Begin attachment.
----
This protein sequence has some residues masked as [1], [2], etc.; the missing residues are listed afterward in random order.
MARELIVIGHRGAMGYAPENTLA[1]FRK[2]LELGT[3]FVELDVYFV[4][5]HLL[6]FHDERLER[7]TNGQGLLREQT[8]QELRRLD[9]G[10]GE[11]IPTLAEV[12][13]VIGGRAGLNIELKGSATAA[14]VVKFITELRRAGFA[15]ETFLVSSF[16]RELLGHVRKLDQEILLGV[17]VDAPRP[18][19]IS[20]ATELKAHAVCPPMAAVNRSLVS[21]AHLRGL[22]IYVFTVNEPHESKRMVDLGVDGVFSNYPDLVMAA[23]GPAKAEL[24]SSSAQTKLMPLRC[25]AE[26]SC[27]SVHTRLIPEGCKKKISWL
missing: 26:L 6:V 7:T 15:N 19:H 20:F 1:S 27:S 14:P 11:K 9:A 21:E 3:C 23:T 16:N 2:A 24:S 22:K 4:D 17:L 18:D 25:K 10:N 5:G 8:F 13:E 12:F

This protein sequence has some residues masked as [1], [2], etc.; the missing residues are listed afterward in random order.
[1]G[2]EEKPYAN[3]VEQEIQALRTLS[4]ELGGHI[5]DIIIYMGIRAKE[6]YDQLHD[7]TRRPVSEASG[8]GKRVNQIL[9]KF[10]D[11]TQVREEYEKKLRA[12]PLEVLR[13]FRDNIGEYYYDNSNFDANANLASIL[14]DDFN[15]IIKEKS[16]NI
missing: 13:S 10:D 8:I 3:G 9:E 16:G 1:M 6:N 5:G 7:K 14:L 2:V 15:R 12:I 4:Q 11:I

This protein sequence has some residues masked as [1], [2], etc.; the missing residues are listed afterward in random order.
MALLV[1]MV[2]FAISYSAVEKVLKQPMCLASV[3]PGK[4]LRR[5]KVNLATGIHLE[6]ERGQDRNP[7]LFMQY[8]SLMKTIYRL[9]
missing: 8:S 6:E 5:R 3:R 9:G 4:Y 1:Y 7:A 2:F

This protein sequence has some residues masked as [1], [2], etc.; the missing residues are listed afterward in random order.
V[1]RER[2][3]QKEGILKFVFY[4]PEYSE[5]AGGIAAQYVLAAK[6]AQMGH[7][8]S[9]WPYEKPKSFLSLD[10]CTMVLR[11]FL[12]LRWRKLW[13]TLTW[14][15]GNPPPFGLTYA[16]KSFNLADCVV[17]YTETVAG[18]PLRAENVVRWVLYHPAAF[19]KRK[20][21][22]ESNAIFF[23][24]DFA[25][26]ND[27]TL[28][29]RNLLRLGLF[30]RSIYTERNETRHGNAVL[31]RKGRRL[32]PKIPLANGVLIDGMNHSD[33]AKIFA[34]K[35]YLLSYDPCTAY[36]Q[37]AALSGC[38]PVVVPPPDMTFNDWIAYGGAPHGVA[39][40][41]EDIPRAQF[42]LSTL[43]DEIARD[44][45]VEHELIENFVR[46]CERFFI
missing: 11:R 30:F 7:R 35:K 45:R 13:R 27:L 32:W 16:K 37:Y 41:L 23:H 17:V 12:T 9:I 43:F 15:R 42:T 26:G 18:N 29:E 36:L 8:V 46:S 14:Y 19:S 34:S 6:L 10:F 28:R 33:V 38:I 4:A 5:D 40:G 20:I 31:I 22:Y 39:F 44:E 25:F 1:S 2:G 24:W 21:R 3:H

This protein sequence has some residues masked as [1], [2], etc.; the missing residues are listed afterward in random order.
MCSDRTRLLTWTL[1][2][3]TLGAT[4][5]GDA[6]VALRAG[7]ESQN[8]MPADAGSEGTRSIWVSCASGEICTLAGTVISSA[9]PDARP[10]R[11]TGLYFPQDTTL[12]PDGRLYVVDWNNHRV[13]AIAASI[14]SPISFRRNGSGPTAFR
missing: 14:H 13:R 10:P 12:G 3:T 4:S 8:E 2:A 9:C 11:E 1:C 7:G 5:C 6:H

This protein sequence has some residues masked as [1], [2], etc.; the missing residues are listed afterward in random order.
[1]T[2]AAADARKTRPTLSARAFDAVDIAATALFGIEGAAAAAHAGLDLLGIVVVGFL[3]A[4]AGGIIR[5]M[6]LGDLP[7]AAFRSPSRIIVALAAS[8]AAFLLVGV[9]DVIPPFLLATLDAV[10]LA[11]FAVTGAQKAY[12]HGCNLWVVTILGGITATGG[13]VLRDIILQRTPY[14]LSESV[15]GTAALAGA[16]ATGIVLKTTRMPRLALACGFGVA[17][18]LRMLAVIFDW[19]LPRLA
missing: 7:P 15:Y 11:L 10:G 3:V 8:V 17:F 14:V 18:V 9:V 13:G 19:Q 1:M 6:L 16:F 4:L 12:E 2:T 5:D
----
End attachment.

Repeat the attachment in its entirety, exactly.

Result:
This protein sequence has some residues masked as [1], [2], etc.; the missing residues are listed afterward in random order.
MARELIVIGHRGAMGYAPENTLA[1]FRK[2]LELGT[3]FVELDVYFV[4][5]HLL[6]FHDERLER[7]TNGQGLLREQT[8]QELRRLD[9]G[10]GE[11]IPTLAEV[12][13]VIGGRAGLNIELKGSATAA[14]VVKFITELRRAGFA[15]ETFLVSSF[16]RELLGHVRKLDQEILLGV[17]VDAPRP[18][19]IS[20]ATELKAHAVCPPMAAVNRSLVS[21]AHLRGL[22]IYVFTVNEPHESKRMVDLGVDGVFSNYPDLVMAA[23]GPAKAEL[24]SSSAQTKLMPLRC[25]AE[26]SC[27]SVHTRLIPEGCKKKISWL
missing: 26:L 6:V 7:T 15:N 19:H 20:F 1:S 27:S 14:P 11:K 9:A 21:E 3:C 23:T 16:N 2:A 24:S 22:K 4:D 17:L 18:D 25:K 10:N 5:G 8:F 13:E 12:F

This protein sequence has some residues masked as [1], [2], etc.; the missing residues are listed afterward in random order.
[1]G[2]EEKPYAN[3]VEQEIQALRTLS[4]ELGGHI[5]DIIIYMGIRAKE[6]YDQLHD[7]TRRPVSEASG[8]GKRVNQIL[9]KF[10]D[11]TQVREEYEKKLRA[12]PLEVLR[13]FRDNIGEYYYDNSNFDANANLASIL[14]DDFN[15]IIKEKS[16]NI
missing: 13:S 10:D 8:I 3:G 9:E 16:G 1:M 6:N 5:G 7:K 14:L 2:V 15:R 12:I 4:Q 11:I

This protein sequence has some residues masked as [1], [2], etc.; the missing residues are listed afterward in random order.
MALLV[1]MV[2]FAISYSAVEKVLKQPMCLASV[3]PGK[4]LRR[5]KVNLATGIHLE[6]ERGQDRNP[7]LFMQY[8]SLMKTIYRL[9]
missing: 8:S 6:E 5:R 3:R 9:G 4:Y 1:Y 7:A 2:F

This protein sequence has some residues masked as [1], [2], etc.; the missing residues are listed afterward in random order.
V[1]RER[2][3]QKEGILKFVFY[4]PEYSE[5]AGGIAAQYVLAAK[6]AQMGH[7][8]S[9]WPYEKPKSFLSLD[10]CTMVLR[11]FL[12]LRWRKLW[13]TLTW[14][15]GNPPPFGLTYA[16]KSFNLADCVV[17]YTETVAG[18]PLRAENVVRWVLYHPAAF[19]KRK[20][21][22]ESNAIFF[23][24]DFA[25][26]ND[27]TL[28][29]RNLLRLGLF[30]RSIYTERNETRHGNAVL[31]RKGRRL[32]PKIPLANGVLIDGMNHSD[33]AKIFA[34]K[35]YLLSYDPCTAY[36]Q[37]AALSGC[38]PVVVPPPDMTFNDWIAYGGAPHGVA[39][40][41]EDIPRAQF[42]LSTL[43]DEIARD[44][45]VEHELIENFVR[46]CERFFI
missing: 11:R 30:F 7:R 35:K 45:R 13:R 27:L 32:W 16:K 37:Y 41:L 23:H 17:V 12:T 9:I 43:F 15:R 42:T 26:G 18:N 29:E 36:L 8:V 46:S 14:Y 19:S 34:S 6:L 10:F 28:R 33:V 38:I 4:A 5:D 40:G 20:I 31:I 22:Y 39:F 44:E 25:F 1:S 2:G 24:W 21:R 3:H

This protein sequence has some residues masked as [1], [2], etc.; the missing residues are listed afterward in random order.
MCSDRTRLLTWTL[1][2][3]TLGAT[4][5]GDA[6]VALRAG[7]ESQN[8]MPADAGSEGTRSIWVSCASGEICTLAGTVISSA[9]PDARP[10]R[11]TGLYFPQDTTL[12]PDGRLYVVDWNNHRV[13]AIAASI[14]SPISFRRNGSGPTAFR
missing: 14:H 13:R 10:P 12:G 3:T 4:S 8:E 2:A 9:C 11:E 1:C 7:G 5:C 6:H

This protein sequence has some residues masked as [1], [2], etc.; the missing residues are listed afterward in random order.
[1]T[2]AAADARKTRPTLSARAFDAVDIAATALFGIEGAAAAAHAGLDLLGIVVVGFL[3]A[4]AGGIIR[5]M[6]LGDLP[7]AAFRSPSRIIVALAAS[8]AAFLLVGV[9]DVIPPFLLATLDAV[10]LA[11]FAVTGAQKAY[12]HGCNLWVVTILGGITATGG[13]VLRDIILQRTPY[14]LSESV[15]GTAALAGA[16]ATGIVLKTTRMPRLALACGFGVA[17][18]LRMLAVIFDW[19]LPRLA
missing: 7:P 15:Y 11:L 10:G 3:V 8:V 17:F 14:V 18:V 9:V 13:G 19:Q 1:M 6:L 16:F 4:L 12:E 2:T 5:D